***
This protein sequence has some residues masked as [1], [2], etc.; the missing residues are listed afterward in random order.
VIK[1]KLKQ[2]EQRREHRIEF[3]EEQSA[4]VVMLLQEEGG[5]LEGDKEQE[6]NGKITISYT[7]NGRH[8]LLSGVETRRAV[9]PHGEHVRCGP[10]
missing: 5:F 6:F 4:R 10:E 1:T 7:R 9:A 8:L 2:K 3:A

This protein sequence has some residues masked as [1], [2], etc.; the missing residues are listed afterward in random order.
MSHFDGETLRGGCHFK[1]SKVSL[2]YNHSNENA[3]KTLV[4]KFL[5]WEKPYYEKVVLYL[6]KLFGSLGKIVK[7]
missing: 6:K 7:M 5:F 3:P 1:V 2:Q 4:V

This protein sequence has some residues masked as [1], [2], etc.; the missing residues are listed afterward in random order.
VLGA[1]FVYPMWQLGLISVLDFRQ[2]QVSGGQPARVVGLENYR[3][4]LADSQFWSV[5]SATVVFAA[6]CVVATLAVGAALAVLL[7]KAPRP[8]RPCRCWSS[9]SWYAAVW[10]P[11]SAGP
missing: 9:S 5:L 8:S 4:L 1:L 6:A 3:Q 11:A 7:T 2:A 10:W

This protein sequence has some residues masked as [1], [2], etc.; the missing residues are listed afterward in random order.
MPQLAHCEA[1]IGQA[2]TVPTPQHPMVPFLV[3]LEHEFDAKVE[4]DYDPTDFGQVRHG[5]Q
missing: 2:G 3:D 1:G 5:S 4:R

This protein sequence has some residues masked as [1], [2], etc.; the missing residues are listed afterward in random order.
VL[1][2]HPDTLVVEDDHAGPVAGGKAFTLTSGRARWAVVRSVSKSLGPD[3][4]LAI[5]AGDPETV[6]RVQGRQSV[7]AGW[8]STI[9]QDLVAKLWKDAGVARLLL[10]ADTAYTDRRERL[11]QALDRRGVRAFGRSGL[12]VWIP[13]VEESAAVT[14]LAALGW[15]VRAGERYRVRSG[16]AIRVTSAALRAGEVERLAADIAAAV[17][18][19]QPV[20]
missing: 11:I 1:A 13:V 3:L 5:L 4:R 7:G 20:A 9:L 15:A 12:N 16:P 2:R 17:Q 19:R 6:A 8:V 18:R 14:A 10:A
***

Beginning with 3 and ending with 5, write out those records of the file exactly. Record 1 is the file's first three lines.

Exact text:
This protein sequence has some residues masked as [1], [2], etc.; the missing residues are listed afterward in random order.
VLGA[1]FVYPMWQLGLISVLDFRQ[2]QVSGGQPARVVGLENYR[3][4]LADSQFWSV[5]SATVVFAA[6]CVVATLAVGAALAVLL[7]KAPRP[8]RPCRCWSS[9]SWYAAVW[10]P[11]SAGP
missing: 9:S 5:L 8:S 4:L 1:L 6:A 3:Q 11:A 7:T 2:A 10:W

This protein sequence has some residues masked as [1], [2], etc.; the missing residues are listed afterward in random order.
MPQLAHCEA[1]IGQA[2]TVPTPQHPMVPFLV[3]LEHEFDAKVE[4]DYDPTDFGQVRHG[5]Q
missing: 2:G 3:D 1:G 5:S 4:R

This protein sequence has some residues masked as [1], [2], etc.; the missing residues are listed afterward in random order.
VL[1][2]HPDTLVVEDDHAGPVAGGKAFTLTSGRARWAVVRSVSKSLGPD[3][4]LAI[5]AGDPETV[6]RVQGRQSV[7]AGW[8]STI[9]QDLVAKLWKDAGVARLLL[10]ADTAYTDRRERL[11]QALDRRGVRAFGRSGL[12]VWIP[13]VEESAAVT[14]LAALGW[15]VRAGERYRVRSG[16]AIRVTSAALRAGEVERLAADIAAAV[17][18][19]QPV[20]
missing: 11:I 1:A 13:V 3:L 5:L 4:R 7:G 20:A 9:L 15:A 12:N 16:P 2:R 17:Q 19:R 6:A 8:V 18:R 14:A 10:A